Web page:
We all agree on the need to establish defense in depth, but it seems we’ve arrived at a fatal tipping point. Most enterprises have acquired so many point solutions that we’ve created an insurmountable challenge for those in the security ranks to keep up with. Without drastic changes, teams will continue to drown in the big data security point solutions generate and will be no better equipped to prevent or mitigate breaches.
We’re all familiar with the breach headlines from the last few years. It may or may not surprise you to know that quite a number of the victims had solutions in place that would have prevented the breach, if only someone on the team would’ve reacted to the alert(s). On the grand scale, what’s the score between the “good guys” and the “bad guys?” Let’s just say, we’re not doing very well. On average, it takes the typical organization 9- 18 months to identify a data breach. How much data is the bad guy able to exfiltrate in that period of time? How about, any amount of data they’d like!
So what steps should security professionals take to overcome these challenges?
- Assess all point solutions in place, categorizing their purpose and functionality. Ensure the technologies are configured and functioning to reap maximum benefit. Sadly, many times solutions become self-ware or highly underutilized. Systematically gage the benefit of all point solutions over a period of 6 months, leveraging a score card.
- Examine technology overlap and opportunities to consolidate and eliminate redundant environments.
- Identify gaps within the security program that are not being met by either people, process, or technologies. Develop a strategy to address these gaps.
- Establish processes surrounding all activities performed by the security team. Revisit these processes on a yearly basis or whenever changes occur to the infrastructure.
- Recognize opportunities to automate and re-engineer repetitive and critical practices.
Once you’ve assessed your existing toolset and are ready to make changes and procure new technologies, it’s important that you:
- Document the problem you’re trying to solve.
- Ensure collaboration and participation by relevant stakeholders in and outside of IT, especially if the solution will in any way be apparent to the end-users and/or customers.
- Identify required and desired criteria/features extensively.
- Test thoroughly! A great security pitch is not reason enough to buy. Similarly, simply because a solution is seen on an upper right-hand quadrant, doesn’t mean it’s the right fit or will meet the needs of your organization.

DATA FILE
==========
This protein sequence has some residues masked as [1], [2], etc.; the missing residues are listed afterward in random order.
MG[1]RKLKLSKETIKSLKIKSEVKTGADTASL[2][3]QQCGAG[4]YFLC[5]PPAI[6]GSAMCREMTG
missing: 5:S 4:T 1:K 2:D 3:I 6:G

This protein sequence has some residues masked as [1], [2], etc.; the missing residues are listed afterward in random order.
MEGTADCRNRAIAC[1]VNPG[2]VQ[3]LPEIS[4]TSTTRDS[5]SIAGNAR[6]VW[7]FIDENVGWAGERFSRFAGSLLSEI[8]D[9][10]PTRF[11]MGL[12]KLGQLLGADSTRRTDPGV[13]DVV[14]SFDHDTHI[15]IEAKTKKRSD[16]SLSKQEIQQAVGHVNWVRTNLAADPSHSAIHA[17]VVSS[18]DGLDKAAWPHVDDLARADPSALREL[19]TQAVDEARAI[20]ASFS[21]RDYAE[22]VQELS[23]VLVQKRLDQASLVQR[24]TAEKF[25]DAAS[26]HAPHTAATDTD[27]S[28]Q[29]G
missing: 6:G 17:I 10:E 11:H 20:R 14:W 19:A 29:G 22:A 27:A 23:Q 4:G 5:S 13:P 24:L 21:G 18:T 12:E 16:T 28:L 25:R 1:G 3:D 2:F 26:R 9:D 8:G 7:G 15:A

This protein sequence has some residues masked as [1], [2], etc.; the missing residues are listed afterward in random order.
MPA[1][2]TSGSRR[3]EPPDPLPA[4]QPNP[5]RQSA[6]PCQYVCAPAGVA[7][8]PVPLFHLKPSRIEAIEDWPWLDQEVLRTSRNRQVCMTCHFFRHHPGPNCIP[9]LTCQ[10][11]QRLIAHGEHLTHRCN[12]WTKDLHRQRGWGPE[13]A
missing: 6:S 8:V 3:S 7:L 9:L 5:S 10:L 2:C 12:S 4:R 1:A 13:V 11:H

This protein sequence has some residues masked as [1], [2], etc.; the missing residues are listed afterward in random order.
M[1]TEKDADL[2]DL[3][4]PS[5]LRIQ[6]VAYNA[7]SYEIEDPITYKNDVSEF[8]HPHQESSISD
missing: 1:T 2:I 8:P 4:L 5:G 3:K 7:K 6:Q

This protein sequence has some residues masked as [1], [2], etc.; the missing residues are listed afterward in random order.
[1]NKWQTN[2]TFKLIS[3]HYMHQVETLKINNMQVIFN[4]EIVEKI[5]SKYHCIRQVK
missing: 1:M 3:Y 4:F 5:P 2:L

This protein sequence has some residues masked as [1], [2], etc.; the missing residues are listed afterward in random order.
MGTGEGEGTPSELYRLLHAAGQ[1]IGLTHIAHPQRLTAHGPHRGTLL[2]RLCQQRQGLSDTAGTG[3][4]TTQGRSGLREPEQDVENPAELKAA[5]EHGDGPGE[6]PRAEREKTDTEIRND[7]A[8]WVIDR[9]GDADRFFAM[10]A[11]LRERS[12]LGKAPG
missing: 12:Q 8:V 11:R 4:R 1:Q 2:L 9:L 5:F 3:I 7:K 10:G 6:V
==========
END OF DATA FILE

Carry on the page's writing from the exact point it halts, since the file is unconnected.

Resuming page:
Building your arsenal will take time, money, and the right people to get it implemented. The time in between is often filled by ambiguity and fear, but this can be avoided. We often find organizations in paralysis for any number of reasons. One common explanation is prerequisites. Some solutions need extensive network changes to be put in place, trained individuals to operate the technology, and/or huge amounts of capital and operational funding. Looking at the network layer, making the most minor of changes to the architecture is often challenging without the right underlying design. Most organizations have designs that have not evolved since they were implemented many years ago, thus making changes quite painful. Considering a Managed Security Service Provider (MSSP) is something that could ease both implementation challenges and ongoing operational requirements.
What are key technologies that all organizations should consider to ward off a cyber attack?
- Next generation firewall
- IDS/IPS capabilities
- Network-based behavioral analysis
- Email Encryption
- Secure FTP
- Certificate and Key Management
- Vulnerability Scanning
- Patch Management
- Anti-Virus/Next-gen AV
- Two-factor Authentication
- Endpoint Protection and Response
- Security Information and Event Management
This short list of key technologies is quite extensive for even for mid to large enterprises. Ultimate success depends on the ability to correlated data into reliable and actionable intelligence coupled with automated process. Therefore, keep in mind that integration with your SIEM is critical. Also, beware of solutions yielding a high degree of false positive. This is detrimental as buy-in will dwindle and actual issues will many times be ignored.
Which implementations should you tackle first?
- Ensure you first have a solid next gen firewall with robust IDS/IPS capabilities. This will immediately ward off a high percentage of attacks from ever touching your network.
- A network-based behavioral analysis is essential and avoids the need to deploy agents on all assets on the network which can be highly problematic. Packets will come into your network as a standard course of business, regardless of how effective your firewall/IDS/IPS solution is. Many malicious files arrive in stealth mode, lay dormant for a period of time, and then begin a dance of lateral movement on your network in an effort to infecting endpoints and stealing data. Traditional tools are unable to identify this malicious behavior.
- Implement and/or tune your SIEM to pull logs for all relevant systems and begin crafting the use cases and process automation.
These three critical pieces will provide optimal visibility and allow you to identify malicious activity efficiently. Finally, it’s important to take the back-to-basics approach; look at configurations for all types of assets and ensure installation, configuration and maintenance follows security best practices. As time and funding permits, procure additional key technologies to further harden your security defenses.
[In upcoming posts, I will address a number of topics relating to cybersecurity, including vulnerability management in the age of cyber-everything, selling security to IT, building a culture of security consciousness, and embracing innovation without compromising security. To view previous blogs, click here.]